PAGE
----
Today we begin our new blog series “Reading with the Staff.” If you haven’t heard of this read-along series then check out this post. This past week we read chapter 1 of Triumphing Over Sinful Fear by John Flavel. Check back every Tuesday (or Wednesday) for a summary of the previous week’s chapter.
Chapter 1 serves as an introduction for the book. Flavel begins this small book by speaking of the varying levels of fear in people. He says, “some are as frightened as rabbits…and some are as bold as lions. Some fear more than they ought, some before they ought, and others when they ought not.”
He goes on to make these 3 statements about fear:
The carnal person fears man, not God. The strong Christians fears God, not man. The weak Christian fears man too much and God too little.
On some level everyone struggles with fear or as Flavel puts it, “The strongest people are not without some fears.” He uses the illustration of a ship on stormy waters – the church being the ship and the waves the persecution. Even for the most courageous passengers, the fears within are as “boisterous” as the storm without. “This is the result,” Flavel comments,
of not thoroughly believing that the Lord—Admiral of all the oceans and Commander of all the winds—is on board the ship to steer and preserve it from the storm.
He then turns to an example from Scripture (Isaiah 7-8) where Israel, out of fear, attempts to make an alliance with an invading country in order to avoid the approaching danger. He summarizes what God says to Israel in Isaiah 8:12-14 like this:
They are so terrified at the approaching danger that all their counsels, thoughts, and studies are occupied with preventing it…their eyes do not look to Me for protection. They expect more from Egypt than from heaven, more from a broken reed than from the Rock of Ages. Do not fear their fear! It drives them from Me to the creature. It first distracts them, and then ensnares them…see that you and all the faithful in the land sanctify Me in your hearts, and make Me your fear and dread. Rely on Me by faith in this day of trouble. See that you give Me the glory of My wisdom, power, and faithfulness by relying entirely upon My attributes that are engaged for you in so many tested promises. Do not give yourselves to sinful and vain dealings, as those who have no interest in Me nor experience of Me.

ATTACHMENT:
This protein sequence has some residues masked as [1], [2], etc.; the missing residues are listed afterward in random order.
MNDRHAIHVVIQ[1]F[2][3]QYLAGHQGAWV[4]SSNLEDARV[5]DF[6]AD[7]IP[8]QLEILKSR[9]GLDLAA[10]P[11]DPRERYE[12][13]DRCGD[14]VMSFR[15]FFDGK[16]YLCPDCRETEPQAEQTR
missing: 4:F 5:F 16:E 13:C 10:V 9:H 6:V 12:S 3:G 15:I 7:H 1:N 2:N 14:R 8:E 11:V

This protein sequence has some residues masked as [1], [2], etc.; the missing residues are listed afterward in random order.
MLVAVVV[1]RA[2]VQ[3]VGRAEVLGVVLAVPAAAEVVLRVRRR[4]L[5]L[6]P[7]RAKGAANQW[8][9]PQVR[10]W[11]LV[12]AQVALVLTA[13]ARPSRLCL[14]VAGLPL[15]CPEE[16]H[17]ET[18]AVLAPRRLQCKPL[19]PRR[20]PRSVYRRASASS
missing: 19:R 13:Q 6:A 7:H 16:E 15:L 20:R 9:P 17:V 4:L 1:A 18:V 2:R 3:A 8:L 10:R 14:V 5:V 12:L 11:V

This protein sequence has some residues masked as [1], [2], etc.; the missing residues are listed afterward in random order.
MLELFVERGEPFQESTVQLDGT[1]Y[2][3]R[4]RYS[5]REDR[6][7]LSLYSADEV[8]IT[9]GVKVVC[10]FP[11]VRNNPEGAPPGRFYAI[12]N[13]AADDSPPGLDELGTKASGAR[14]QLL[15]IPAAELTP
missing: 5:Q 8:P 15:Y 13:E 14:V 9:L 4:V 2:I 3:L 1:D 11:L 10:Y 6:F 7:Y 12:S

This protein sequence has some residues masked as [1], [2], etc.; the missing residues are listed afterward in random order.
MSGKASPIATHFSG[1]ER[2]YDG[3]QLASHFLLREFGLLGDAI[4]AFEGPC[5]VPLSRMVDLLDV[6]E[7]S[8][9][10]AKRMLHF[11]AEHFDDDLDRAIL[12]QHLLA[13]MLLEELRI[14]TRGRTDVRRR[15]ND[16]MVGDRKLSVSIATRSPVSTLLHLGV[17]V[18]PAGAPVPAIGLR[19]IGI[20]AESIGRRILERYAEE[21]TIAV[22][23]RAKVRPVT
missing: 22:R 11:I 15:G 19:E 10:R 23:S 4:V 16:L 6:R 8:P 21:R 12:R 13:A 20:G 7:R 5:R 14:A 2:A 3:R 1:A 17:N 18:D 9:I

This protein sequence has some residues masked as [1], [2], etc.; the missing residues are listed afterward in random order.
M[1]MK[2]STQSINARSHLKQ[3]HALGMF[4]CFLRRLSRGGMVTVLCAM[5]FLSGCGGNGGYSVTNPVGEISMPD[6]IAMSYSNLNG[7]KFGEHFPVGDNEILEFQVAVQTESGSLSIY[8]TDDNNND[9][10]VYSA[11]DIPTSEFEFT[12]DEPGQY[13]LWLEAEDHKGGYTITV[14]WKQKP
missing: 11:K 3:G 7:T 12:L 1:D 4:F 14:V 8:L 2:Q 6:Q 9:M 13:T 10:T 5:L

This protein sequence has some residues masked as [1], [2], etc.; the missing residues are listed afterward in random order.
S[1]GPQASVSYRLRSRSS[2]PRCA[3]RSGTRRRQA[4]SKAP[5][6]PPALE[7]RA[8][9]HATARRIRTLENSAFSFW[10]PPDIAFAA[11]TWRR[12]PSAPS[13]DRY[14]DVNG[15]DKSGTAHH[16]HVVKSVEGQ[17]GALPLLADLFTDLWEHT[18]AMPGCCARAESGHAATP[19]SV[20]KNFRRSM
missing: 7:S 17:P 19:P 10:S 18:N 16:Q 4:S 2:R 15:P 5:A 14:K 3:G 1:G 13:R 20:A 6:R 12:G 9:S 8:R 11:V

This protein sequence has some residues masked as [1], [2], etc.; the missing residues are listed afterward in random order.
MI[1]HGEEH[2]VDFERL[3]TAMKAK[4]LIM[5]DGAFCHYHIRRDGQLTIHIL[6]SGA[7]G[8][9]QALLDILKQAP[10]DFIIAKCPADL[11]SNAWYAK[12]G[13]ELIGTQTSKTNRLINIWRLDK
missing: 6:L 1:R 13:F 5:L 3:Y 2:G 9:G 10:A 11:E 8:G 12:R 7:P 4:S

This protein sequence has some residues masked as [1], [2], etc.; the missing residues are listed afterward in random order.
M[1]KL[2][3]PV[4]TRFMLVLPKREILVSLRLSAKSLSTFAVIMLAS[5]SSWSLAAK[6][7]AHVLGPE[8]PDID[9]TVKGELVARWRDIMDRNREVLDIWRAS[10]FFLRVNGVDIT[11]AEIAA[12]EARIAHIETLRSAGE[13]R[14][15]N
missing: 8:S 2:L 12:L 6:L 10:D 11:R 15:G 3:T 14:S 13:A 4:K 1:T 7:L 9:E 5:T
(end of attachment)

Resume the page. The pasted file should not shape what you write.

Flavel points out from this text (Isaiah 8:12-14) a sin condemned, a remedy prescribed, and a motivation encouraged.
A Sin Condemned
“Do not fear what they fear, nor be in dread” (Isaiah 8:12b). Flavel says, “This kind of fear is a sinful principle.”
Sinful fear will cause the best people to attempt to help themselves through sinful comprises. This is the fear that plagues the carnal and unbelieving…
A Remedy Prescribed
“Sanctify the LORD of hosts himself; and let him be your fear, and let him be your dread” (Isaiah 8:13).
The fear of God will swallow up the fear of man. A reverential awe and dread of God will extinguish the creature’s slavish fear, as the rain puts out the fire. To sanctify the Lord of hosts is to acknowledge the glory of His sovereign power, wisdom, and faithfulness.
A Motive Encouraged
“And he will become a sanctuary” (Isaiah 8:14a).
If we sanctify the Lord of hosts by acknowledging Him and depending upon Him in times of danger, then He will be our sanctuary. He will surely protect, defend, and provide for us in the worst times and cases…Let the wind roar, the rain beat, the lightning flash, we are in safety…
Flavel pulls two points of doctrine from the above explanation of the text.
- The best people are easily overcome with slavish fear in times of imminent distress and danger.
- The fear of God is the most effectual means for extinguishing sinful fear and keeping us from danger.
These two truths are the scope and substance of this book, Triumphing Over Sinful Fear. Check back next week for a summary of chapter 2.